Louis Armstrong in front of a painting of Louis Armstrong Jack Bradley Collection, Louis Armstrong House Museum

Louis Armstrong in front of a painting of Louis Armstrong

Jack Bradley Collection, Louis Armstrong House Museum

 

7. Visit the Louis Armstrong House Museum

“Look, I don’t even want to tell you about this one because it’s my secret passcode to a happy day, but there’s no better weekend afternoon than this day trip to Corona, Queens,” says Brendan McGinley, a comic book writer and editor for the comedy website Man Cave Local.

Learn about Armstrong’s life and hear tapes of him practicing the trumpet as you wander through the house he lived in for decades with his wife Lucille. The museum houses Armstrong's personal collection of 1,600 recordings, 650 home recorded reel-to-reel tapes in hand-decorated boxes, 86 scrapbooks, 5,000 photographs, 270 sets of band parts, and five trumpets. Tours of the house start on the hour every hour, six days a week (it’s closed on Mondays).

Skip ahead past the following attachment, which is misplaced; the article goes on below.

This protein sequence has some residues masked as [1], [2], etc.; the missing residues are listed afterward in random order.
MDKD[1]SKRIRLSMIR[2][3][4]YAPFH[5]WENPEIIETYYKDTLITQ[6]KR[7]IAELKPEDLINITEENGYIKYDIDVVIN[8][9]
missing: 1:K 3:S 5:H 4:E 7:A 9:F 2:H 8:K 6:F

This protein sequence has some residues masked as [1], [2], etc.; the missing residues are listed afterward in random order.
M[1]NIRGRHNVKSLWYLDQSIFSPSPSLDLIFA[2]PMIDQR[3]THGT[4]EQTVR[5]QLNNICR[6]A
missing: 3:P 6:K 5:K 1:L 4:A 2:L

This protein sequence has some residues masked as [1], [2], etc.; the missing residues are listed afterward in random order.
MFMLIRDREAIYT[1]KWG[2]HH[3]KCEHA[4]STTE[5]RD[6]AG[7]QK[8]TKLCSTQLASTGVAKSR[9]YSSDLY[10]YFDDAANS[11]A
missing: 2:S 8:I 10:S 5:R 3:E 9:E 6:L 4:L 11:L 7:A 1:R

“Be sure to visit the museum store after the tour,” says McGinley. “It will continue to teach you about the man and the musician. Finish up by sitting in his Japanese garden and thanking this American icon for carving some goodness into the world and sharing it with you.”

8. Drink rum from a communal punch bowl

Duck into Otto’s Shrunken Head Tiki Bar & Lounge for a fruity cocktail and lots of island kitsch.  Located on East 14th Street and Avenue B, this tropical hide-out has all the trappings of a first-rate tiki bar—black lights, bamboo-lined walls, iridescent drinks—plus live rockabilly and punk shows and DJs spinning old school rock and indie music in the backroom.

“You’ll always be able to hold a conversation, no matter how great the jukebox is, and there are enough characters in attendance that you’ll want to,” says McGinley.

“There’s no better island escape on a cold, wet night. Stop in for a drink, stay for a bowl of communal punch," says McGinley. "You may say ‘never again,’ but like all the best bad habits, you’ll be back. The glowing grog in Otto’s custom tiki mugs guarantees it.”